Mumbai: The rupee fell on speculation investors will pare holdings of local assets after the government said its budget deficit will more than double in the year ending 31 March.
The currency weakened as the country’s budget shortfall may rise as high as 6% of its gross domestic product (GDP), compared with an earlier estimate of 2.5%, as it spends more to counter the deepest economic slump in six years.
The Bombay Stock Exchange’s benchmark index, the Sensex, lost 3.4%.
“India’s fiscal deficit situation is in no way encouraging and that could put pressure on the rupee” to weaken, said Roy Paul, assistant manager of treasury at Federal Bank Ltd in Mumbai.
The rupee declined 0.3% to 48.83 per dollar at the 5pm close in Mumbai.
The currency may trade between 48.50 and 49.25 in the coming days, according to Paul.
The median estimate of 25 strategists and economists surveyed by Bloomberg is for the rupee to weaken to 49 by the end of March.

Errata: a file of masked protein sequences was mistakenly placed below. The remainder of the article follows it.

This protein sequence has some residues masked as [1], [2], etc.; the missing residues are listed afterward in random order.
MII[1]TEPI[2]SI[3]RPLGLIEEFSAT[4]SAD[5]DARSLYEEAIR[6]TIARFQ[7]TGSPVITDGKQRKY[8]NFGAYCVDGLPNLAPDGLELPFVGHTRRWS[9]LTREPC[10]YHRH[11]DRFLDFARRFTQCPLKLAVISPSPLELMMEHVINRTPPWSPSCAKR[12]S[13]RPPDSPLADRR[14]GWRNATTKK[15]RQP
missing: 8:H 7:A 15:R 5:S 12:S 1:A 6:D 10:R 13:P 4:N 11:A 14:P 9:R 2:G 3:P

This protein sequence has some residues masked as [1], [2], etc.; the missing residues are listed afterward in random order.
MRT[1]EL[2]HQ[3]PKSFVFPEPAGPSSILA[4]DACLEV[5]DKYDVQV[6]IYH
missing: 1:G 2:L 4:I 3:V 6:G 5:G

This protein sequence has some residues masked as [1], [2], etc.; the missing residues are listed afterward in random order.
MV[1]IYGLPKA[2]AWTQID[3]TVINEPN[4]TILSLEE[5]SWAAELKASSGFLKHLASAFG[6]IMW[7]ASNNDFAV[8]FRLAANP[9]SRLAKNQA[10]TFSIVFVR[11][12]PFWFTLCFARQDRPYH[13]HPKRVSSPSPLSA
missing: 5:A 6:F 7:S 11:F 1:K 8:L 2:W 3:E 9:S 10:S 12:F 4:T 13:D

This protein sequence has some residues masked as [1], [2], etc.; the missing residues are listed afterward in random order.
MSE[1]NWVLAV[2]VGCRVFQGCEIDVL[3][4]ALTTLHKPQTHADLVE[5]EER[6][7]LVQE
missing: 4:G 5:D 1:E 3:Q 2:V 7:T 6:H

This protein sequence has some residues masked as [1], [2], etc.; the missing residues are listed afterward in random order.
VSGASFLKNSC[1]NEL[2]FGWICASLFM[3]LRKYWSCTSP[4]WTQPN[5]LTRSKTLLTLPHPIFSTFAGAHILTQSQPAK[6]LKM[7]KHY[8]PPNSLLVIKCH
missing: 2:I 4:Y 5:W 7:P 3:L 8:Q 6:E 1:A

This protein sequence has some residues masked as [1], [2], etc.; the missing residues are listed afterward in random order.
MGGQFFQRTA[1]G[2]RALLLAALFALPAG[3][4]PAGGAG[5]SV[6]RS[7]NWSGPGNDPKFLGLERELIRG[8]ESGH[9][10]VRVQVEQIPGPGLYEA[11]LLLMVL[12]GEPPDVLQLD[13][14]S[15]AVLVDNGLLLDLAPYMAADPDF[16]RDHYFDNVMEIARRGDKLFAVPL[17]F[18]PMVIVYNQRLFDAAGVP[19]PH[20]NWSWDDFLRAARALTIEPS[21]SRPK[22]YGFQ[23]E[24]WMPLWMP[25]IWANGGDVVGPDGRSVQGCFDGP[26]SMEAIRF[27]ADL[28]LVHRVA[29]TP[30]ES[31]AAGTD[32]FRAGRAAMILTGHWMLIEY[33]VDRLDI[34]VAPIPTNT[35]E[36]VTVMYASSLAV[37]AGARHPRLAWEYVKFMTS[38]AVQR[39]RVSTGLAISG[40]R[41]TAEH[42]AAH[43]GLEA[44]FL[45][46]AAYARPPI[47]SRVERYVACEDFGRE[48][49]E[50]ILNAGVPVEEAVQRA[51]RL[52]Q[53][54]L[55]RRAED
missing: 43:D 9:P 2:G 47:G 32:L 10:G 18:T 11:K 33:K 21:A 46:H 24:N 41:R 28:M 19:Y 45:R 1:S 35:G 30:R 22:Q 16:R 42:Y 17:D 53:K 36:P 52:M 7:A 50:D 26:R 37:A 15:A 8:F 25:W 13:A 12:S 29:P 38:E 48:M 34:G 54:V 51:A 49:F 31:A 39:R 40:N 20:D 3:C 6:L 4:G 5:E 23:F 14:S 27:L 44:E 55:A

The government plans additional expenditure of Rs20,000 crore this fiscal to fund the two economic stimulus packages it unveiled in the past two months.
India raised its borrowing target for the current fiscal year by 80% to a record Rs2.61 trillion, according to the government’s interim budget presented on Monday. It plans to raise Rs3.62 trillion by selling bonds in the fiscal year that starts on 1 April.
James McCormack, head of Asia sovereign ratings at Fitch Ratings in Hong Kong, said failure to cut the deficit “could undermine” India’s economic growth prospects and put at risk its ability to continue to attract capital.
The government has said growth in the current fiscal year may slow to 7.1%, the weakest since 2003.
The rupee fell 19% last year as overseas funds pulled out $13.3 billion from the nation’s stock market.
Foreign investors have sold a net $969 million this year.
Offshore contracts indicate traders bet the rupee will trade at 49 to the dollar in a month, compared with expectations for a rate of 48.83 on 13 February.